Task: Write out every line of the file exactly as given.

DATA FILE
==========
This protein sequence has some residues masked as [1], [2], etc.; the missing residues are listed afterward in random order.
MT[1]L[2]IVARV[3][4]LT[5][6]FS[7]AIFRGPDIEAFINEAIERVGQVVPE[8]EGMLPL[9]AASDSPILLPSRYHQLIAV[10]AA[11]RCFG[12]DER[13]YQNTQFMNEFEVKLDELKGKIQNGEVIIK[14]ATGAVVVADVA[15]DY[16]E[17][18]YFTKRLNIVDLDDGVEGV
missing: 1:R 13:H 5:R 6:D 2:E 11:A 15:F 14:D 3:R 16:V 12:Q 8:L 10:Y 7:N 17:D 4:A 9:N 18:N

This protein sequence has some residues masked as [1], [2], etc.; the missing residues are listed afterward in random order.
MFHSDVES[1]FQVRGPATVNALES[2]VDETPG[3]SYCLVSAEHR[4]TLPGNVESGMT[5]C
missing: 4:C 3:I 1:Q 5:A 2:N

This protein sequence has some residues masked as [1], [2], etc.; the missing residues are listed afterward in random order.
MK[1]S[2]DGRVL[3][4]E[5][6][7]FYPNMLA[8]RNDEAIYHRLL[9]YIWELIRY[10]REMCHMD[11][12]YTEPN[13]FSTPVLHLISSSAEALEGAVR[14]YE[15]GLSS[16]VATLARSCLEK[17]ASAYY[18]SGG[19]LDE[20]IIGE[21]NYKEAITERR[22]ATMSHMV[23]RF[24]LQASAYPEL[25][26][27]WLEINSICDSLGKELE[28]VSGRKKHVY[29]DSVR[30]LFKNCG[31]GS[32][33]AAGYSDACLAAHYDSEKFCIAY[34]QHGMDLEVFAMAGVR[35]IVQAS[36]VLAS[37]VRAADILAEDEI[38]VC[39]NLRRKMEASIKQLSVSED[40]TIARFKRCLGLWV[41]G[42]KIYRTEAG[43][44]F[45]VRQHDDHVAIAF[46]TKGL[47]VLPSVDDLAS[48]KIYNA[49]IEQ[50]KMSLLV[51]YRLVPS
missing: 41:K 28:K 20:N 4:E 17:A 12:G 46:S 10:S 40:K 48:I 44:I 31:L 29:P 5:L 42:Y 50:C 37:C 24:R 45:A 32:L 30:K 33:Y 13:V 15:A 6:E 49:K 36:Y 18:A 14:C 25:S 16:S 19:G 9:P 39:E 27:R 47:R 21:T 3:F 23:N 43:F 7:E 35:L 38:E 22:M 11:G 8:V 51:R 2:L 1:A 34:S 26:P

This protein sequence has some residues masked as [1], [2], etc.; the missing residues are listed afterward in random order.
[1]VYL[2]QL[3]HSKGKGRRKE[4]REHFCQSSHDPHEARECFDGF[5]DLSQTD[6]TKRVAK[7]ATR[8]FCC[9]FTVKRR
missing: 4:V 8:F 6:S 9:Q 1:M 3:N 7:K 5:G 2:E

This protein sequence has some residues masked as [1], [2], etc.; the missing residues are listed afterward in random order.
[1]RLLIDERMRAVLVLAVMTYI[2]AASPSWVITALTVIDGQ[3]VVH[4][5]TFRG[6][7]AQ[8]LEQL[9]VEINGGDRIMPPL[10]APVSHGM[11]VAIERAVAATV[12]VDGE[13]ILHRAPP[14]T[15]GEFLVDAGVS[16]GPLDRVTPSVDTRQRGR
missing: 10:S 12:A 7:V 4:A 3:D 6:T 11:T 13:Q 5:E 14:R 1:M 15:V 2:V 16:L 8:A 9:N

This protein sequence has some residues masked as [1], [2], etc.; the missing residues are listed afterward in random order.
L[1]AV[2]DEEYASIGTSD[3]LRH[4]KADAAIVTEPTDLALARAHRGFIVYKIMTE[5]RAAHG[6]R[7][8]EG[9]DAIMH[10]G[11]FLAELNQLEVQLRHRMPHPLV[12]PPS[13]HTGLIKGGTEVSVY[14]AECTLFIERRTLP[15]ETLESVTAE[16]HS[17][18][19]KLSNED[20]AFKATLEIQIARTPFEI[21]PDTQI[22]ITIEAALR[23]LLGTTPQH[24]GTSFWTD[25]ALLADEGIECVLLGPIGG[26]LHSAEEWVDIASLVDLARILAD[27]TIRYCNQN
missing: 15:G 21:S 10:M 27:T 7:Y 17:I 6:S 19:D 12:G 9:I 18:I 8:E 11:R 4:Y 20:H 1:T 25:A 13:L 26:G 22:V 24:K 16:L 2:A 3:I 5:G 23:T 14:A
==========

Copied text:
This protein sequence has some residues masked as [1], [2], etc.; the missing residues are listed afterward in random order.
MT[1]L[2]IVARV[3][4]LT[5][6]FS[7]AIFRGPDIEAFINEAIERVGQVVPE[8]EGMLPL[9]AASDSPILLPSRYHQLIAV[10]AA[11]RCFG[12]DER[13]YQNTQFMNEFEVKLDELKGKIQNGEVIIK[14]ATGAVVVADVA[15]DY[16]E[17][18]YFTKRLNIVDLDDGVEGV
missing: 1:R 13:H 5:R 6:D 2:E 11:A 15:F 14:D 3:R 16:V 12:Q 8:L 10:Y 7:N 17:D 4:A 9:N 18:N

This protein sequence has some residues masked as [1], [2], etc.; the missing residues are listed afterward in random order.
MFHSDVES[1]FQVRGPATVNALES[2]VDETPG[3]SYCLVSAEHR[4]TLPGNVESGMT[5]C
missing: 4:C 3:I 1:Q 5:A 2:N

This protein sequence has some residues masked as [1], [2], etc.; the missing residues are listed afterward in random order.
MK[1]S[2]DGRVL[3][4]E[5][6][7]FYPNMLA[8]RNDEAIYHRLL[9]YIWELIRY[10]REMCHMD[11][12]YTEPN[13]FSTPVLHLISSSAEALEGAVR[14]YE[15]GLSS[16]VATLARSCLEK[17]ASAYY[18]SGG[19]LDE[20]IIGE[21]NYKEAITERR[22]ATMSHMV[23]RF[24]LQASAYPEL[25][26][27]WLEINSICDSLGKELE[28]VSGRKKHVY[29]DSVR[30]LFKNCG[31]GS[32][33]AAGYSDACLAAHYDSEKFCIAY[34]QHGMDLEVFAMAGVR[35]IVQAS[36]VLAS[37]VRAADILAEDEI[38]VC[39]NLRRKMEASIKQLSVSED[40]TIARFKRCLGLWV[41]G[42]KIYRTEAG[43][44]F[45]VRQHDDHVAIAF[46]TKGL[47]VLPSVDDLAS[48]KIYNA[49]IEQ[50]KMSLLV[51]YRLVPS
missing: 41:K 28:K 20:N 4:E 17:A 12:G 46:S 10:S 40:K 48:I 44:I 31:L 29:P 5:L 42:Y 50:C 37:C 24:R 45:A 32:L 30:K 33:Y 13:V 15:A 6:E 49:K 36:Y 18:A 14:C 25:S 16:S 19:G 9:P 39:E 27:R 47:R 21:T 3:F 23:N 43:F 7:E 35:L 38:E 22:M 11:G 8:V 51:R 2:L 1:A 34:S 26:P

This protein sequence has some residues masked as [1], [2], etc.; the missing residues are listed afterward in random order.
[1]VYL[2]QL[3]HSKGKGRRKE[4]REHFCQSSHDPHEARECFDGF[5]DLSQTD[6]TKRVAK[7]ATR[8]FCC[9]FTVKRR
missing: 4:V 8:F 6:S 9:Q 1:M 3:N 7:K 5:G 2:E

This protein sequence has some residues masked as [1], [2], etc.; the missing residues are listed afterward in random order.
[1]RLLIDERMRAVLVLAVMTYI[2]AASPSWVITALTVIDGQ[3]VVH[4][5]TFRG[6][7]AQ[8]LEQL[9]VEINGGDRIMPPL[10]APVSHGM[11]VAIERAVAATV[12]VDGE[13]ILHRAPP[14]T[15]GEFLVDAGVS[16]GPLDRVTPSVDTRQRGR
missing: 10:S 12:A 7:V 4:A 3:D 6:T 11:T 13:Q 5:E 14:R 1:M 15:V 2:V 16:L 8:A 9:N

This protein sequence has some residues masked as [1], [2], etc.; the missing residues are listed afterward in random order.
L[1]AV[2]DEEYASIGTSD[3]LRH[4]KADAAIVTEPTDLALARAHRGFIVYKIMTE[5]RAAHG[6]R[7][8]EG[9]DAIMH[10]G[11]FLAELNQLEVQLRHRMPHPLV[12]PPS[13]HTGLIKGGTEVSVY[14]AECTLFIERRTLP[15]ETLESVTAE[16]HS[17][18][19]KLSNED[20]AFKATLEIQIARTPFEI[21]PDTQI[22]ITIEAALR[23]LLGTTPQH[24]GTSFWTD[25]ALLADEGIECVLLGPIGG[26]LHSAEEWVDIASLVDLARILAD[27]TIRYCNQN
missing: 15:G 21:S 10:M 27:T 7:Y 17:I 6:S 19:D 12:G 9:I 18:I 8:E 11:R 4:Y 20:H 1:T 25:A 13:L 26:G 22:V 24:K 16:L 2:A 3:I 5:G 23:T 14:A